Queer enchantments : walking between the worlds with male witches in North America

dc.contributor.advisorStewart, Kathleen, 1953-en
dc.contributor.committeeMemberCampbell, Craigen
dc.contributor.committeeMemberHartigan, Johnen
dc.contributor.committeeMemberCvetkovich, Annen
dc.contributor.committeeMemberJohnson, Michaelen
dc.creatorBatiste, Dominique Pierreen
dc.date.accessioned2016-06-20T13:31:13Z
dc.date.accessioned2018-01-22T22:30:03Z
dc.date.available2016-06-20T13:31:13Z
dc.date.available2018-01-22T22:30:03Z
dc.date.issued2016-05en
dc.date.submittedMay 2016
dc.date.updated2016-06-20T13:31:13Z
dc.description.abstractThe overall goal of this project is to follow the ways in which enchantment can become a central component, embedded within daily practices, by which people make an effort to bring meaning into their lives. Scholars, from a range of disciplines, have studied enchantment in an effort to theorize the psychological, aesthetic, and social characteristics of modernity. They argue that the world is either completely disenchanted, or, that there are short-lived, immobilizing, moments of enchantment, that slip through the cracks of modernity, briefly capturing individuals, before the enchantment breaks, and ‘returns’ a person, once again, to ‘normal’ life. This project follows the lines of what I call a ‘queer ecology of enchantment,’ co-created by men practicing forms of witchcraft in The United States, who produce an empirical and epistemological space in which human and non-human forces and forms coalesce. This enchanted state, which I call coalescence, is not momentary and fleeting, but is an enchanted refrain that is consistently inhabited, as an affective state of being, a form of know-how, a co-production of space, and facilitates the unfolding of queer worlds, and produces the daily practices required for navigating these worlds. Academically, witchcraft in the U.S. has been explored as a religion, a magical system, and a set of ceremonial performances, that focuses upon predominantly female participants in a predominantly female-centered spirituality; this project focuses upon men in the witchcraft movement, and looks closely at the informal daily practices of male witches, in order to trace the ways in which human and non-human objects are given value and intensified through orientations and attunements to enchantment. I argue that it is the daily practices of witchcraft, and not formalized magical or ceremonial settings, that constitute the subjectivity of ‘witch,’ producing a particular relationship between witches and their environments that manifests as intensely political, without being couched in terms of politics or political activism. This project is an experimental, ethnography-based contribution to affect studies, anthropology, sociology, psychology, religious studies, new materialism, cultural geography, and the emerging field of pagan studies, that situates enchantment, and witchcraft, in relation to social strategies connected to health movement, American spirituality, and queer forms of sociality.en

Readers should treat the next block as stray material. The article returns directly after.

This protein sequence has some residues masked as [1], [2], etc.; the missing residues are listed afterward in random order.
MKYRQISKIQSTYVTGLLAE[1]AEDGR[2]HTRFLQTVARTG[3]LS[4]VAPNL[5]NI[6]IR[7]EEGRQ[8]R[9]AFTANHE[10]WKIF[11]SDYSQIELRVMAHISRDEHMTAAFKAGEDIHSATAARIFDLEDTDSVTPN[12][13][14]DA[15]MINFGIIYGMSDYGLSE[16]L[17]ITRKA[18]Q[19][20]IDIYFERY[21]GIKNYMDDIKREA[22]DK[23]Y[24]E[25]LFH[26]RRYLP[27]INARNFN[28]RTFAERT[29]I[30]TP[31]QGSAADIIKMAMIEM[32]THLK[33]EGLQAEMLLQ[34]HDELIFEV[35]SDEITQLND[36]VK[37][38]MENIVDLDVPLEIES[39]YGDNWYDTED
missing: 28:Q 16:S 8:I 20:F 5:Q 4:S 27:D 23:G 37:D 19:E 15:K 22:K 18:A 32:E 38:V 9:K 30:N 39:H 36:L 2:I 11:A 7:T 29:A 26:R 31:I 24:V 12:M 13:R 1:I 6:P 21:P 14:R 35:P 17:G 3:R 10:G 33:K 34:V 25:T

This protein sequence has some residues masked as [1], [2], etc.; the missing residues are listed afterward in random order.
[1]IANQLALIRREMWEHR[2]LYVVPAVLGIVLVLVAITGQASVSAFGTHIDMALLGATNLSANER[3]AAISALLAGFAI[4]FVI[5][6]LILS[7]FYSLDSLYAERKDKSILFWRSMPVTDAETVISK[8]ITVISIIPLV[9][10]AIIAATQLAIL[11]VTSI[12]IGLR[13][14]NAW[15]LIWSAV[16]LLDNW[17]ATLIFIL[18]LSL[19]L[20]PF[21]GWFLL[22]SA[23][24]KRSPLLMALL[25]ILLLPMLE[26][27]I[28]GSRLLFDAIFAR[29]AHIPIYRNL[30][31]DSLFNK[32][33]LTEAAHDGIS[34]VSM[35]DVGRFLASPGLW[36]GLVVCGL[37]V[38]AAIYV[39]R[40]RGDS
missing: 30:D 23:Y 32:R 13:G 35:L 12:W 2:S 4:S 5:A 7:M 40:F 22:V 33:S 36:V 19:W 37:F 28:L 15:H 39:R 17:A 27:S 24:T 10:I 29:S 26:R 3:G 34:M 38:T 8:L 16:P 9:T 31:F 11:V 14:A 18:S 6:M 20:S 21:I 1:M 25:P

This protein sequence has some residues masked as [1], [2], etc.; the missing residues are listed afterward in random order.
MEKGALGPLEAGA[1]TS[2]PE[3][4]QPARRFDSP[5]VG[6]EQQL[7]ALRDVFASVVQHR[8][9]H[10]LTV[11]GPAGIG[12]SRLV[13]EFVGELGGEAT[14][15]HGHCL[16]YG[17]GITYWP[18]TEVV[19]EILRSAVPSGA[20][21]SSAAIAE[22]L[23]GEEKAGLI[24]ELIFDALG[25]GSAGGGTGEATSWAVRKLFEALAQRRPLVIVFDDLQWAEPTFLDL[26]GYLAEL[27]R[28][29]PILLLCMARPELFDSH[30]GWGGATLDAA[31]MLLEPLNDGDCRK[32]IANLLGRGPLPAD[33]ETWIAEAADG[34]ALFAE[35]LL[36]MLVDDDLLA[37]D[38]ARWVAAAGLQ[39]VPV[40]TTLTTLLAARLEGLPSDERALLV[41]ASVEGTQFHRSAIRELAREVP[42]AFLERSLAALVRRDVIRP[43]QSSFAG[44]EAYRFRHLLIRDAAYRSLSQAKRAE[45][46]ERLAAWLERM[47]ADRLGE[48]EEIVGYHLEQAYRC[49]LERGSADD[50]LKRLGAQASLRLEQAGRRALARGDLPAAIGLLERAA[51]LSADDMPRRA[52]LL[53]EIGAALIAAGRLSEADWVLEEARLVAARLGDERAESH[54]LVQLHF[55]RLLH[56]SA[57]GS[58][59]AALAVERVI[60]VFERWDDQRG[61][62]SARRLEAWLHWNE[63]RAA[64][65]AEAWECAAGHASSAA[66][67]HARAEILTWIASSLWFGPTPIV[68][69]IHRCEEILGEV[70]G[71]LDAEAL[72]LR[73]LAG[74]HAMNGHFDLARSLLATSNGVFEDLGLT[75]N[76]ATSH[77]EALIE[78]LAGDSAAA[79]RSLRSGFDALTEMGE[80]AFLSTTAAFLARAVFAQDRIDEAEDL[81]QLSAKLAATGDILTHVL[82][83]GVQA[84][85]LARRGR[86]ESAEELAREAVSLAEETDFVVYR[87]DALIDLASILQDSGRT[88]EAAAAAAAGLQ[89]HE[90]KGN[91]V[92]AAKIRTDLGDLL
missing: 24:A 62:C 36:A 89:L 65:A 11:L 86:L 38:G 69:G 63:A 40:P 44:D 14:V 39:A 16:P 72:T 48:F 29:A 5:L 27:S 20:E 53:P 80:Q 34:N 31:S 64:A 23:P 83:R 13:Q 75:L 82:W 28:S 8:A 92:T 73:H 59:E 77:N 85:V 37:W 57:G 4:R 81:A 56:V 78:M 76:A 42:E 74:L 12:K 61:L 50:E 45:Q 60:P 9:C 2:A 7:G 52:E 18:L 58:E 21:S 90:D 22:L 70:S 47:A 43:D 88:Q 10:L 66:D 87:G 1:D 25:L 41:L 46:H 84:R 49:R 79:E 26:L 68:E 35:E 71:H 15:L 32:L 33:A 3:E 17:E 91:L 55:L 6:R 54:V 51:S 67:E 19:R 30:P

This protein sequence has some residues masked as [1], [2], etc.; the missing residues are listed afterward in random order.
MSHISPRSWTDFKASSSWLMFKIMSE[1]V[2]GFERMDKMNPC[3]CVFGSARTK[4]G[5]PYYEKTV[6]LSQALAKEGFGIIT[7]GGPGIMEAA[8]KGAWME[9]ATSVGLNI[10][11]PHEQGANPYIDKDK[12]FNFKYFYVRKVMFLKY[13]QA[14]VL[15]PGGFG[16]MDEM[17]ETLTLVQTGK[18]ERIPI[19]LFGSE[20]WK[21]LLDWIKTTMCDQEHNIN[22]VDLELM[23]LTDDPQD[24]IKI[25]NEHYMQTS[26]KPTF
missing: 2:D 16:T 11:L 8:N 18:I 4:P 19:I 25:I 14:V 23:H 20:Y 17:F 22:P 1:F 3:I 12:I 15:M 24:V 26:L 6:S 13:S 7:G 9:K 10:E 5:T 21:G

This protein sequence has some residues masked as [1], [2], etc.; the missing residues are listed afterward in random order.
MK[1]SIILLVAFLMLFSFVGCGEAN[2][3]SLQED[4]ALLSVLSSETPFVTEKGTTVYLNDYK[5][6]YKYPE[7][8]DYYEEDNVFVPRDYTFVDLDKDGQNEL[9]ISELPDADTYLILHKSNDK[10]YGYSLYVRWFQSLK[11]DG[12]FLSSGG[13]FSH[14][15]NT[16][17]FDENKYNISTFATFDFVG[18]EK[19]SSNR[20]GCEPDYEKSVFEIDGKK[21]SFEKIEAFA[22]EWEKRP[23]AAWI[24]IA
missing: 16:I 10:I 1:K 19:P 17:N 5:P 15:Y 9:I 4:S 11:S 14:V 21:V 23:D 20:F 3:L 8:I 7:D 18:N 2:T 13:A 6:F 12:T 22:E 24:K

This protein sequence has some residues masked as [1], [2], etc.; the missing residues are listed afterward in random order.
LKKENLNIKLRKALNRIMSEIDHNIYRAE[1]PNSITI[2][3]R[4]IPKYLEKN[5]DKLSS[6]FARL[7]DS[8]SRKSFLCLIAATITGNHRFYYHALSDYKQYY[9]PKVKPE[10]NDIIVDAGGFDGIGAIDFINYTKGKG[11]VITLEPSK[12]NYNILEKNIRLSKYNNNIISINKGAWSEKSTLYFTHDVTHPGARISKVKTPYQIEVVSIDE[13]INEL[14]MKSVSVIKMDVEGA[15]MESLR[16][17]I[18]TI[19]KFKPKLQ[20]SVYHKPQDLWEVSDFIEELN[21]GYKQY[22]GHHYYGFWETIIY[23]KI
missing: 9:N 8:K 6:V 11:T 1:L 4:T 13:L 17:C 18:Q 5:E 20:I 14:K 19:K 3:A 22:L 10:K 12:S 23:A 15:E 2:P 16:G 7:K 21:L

dc.description.departmentAnthropologyen
dc.format.mimetypeapplication/pdfen
dc.identifierdoi:10.15781/T2MC8RG2Ten
dc.identifier.urihttp://hdl.handle.net/2152/38173en
dc.language.isoenen
dc.subjectWitchcraften
dc.subjectEnchantmenten
dc.subjectAffecten
dc.subjectMale witchesen
dc.subjectQueer spiritualityen
dc.subjectNorth Americaen
dc.titleQueer enchantments : walking between the worlds with male witches in North Americaen
dc.typeThesisen
dc.type.materialtexten

Files